Once, a guy on an airplane asked what I do for a living. I said, "I'm a teacher." "What grade?" he replied. When I answered "Er, college," he asked, "Why'd you say you're a teacher, then?" Not the only time that's happened.
I used to teach high school, ninth and tenth grade. When I decided to leave that job and return to higher ed, it never occurred to me that I'd stop being teacher in some people's eyes. I've always seen teaching as my profession, both when I was Mrs. Biniek and now that I'm Dr. Lynch-Biniek. But I've come to understand that many among the general public believes the titles doctor and professor put me in a different class. Once, at a gathering of my husband's family, I overheard a cousin telling his son, "She's a professor," in a hushed, awed tone.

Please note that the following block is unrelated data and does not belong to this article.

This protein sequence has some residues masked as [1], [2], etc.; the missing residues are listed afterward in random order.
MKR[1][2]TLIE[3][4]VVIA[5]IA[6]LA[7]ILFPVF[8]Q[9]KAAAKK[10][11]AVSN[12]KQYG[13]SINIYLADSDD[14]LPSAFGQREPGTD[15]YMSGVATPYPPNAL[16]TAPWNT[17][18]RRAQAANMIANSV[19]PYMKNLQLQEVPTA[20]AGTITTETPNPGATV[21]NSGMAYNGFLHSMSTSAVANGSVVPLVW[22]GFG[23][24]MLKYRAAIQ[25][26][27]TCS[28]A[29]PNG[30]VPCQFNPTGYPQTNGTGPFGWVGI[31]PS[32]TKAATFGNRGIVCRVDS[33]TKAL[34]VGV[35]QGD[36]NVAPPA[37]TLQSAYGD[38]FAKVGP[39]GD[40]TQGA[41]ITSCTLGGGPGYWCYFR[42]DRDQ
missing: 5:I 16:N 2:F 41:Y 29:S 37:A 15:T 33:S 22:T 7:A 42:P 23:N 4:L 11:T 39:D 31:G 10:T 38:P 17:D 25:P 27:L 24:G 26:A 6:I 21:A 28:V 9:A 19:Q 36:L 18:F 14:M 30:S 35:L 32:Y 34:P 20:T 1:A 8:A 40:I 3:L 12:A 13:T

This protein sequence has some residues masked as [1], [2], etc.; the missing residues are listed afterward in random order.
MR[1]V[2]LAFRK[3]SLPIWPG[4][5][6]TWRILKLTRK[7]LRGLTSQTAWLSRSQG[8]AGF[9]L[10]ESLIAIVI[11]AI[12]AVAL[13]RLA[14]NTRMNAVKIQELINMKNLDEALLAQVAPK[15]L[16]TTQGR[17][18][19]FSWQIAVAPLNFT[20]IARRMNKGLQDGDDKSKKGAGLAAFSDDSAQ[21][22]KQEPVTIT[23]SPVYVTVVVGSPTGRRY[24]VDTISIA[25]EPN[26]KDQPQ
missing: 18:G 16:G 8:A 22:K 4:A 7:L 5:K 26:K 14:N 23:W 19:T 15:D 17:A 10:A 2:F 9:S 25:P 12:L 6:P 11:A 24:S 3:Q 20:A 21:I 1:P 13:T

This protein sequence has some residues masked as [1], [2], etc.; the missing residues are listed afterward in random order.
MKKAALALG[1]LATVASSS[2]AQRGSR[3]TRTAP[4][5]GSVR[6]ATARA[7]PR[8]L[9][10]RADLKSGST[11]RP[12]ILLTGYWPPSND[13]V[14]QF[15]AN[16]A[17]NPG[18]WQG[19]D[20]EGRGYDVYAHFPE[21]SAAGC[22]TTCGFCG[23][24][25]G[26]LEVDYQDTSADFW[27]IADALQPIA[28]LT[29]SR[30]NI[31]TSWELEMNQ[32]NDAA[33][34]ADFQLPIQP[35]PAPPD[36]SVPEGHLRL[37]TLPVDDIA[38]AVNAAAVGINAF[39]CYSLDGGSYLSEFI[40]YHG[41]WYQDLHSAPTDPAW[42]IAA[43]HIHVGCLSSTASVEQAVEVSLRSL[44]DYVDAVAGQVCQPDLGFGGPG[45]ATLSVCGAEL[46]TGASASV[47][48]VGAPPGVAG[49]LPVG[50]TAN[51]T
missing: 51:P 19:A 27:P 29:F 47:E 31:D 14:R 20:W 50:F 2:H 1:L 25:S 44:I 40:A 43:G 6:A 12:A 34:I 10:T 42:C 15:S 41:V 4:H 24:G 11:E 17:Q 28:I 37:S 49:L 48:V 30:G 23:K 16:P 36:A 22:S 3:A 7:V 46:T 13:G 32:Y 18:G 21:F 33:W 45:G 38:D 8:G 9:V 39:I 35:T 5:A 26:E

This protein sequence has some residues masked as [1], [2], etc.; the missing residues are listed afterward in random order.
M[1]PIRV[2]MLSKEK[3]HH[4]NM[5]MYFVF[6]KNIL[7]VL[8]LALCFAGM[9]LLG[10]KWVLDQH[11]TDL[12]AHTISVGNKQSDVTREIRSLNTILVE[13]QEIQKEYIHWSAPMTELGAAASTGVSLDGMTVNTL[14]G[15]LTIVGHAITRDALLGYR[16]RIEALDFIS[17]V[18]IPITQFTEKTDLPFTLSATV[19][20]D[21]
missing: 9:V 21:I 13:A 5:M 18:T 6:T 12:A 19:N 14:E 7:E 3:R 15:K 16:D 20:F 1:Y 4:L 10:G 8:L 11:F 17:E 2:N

Images of me, sitting in a leather chair, making a thinking face.
Having come from blue collar roots, I get this. Professor is a status marker, an indication that I had the means [and student loans] to get a degree. I have studied and written a lot. But am also remarkably frustrated that elementary and secondary ed teachers, whose job is far, far more difficult than mine, don't get the same respect. My Dad taught high school English for 35 years. My husband teaches high school chemistry and theater (what a combo, I know.) They work more hours and deal with far more challenges, than I do.
Oh, my job is challenging, for sure, But when I briefly taught high school (lasted three years), no one ever learned of my chosen career and said, "Wow, you must be smart." Nope. I got, "Why can't these damn kids read?" or "You must be a glutton for punishment."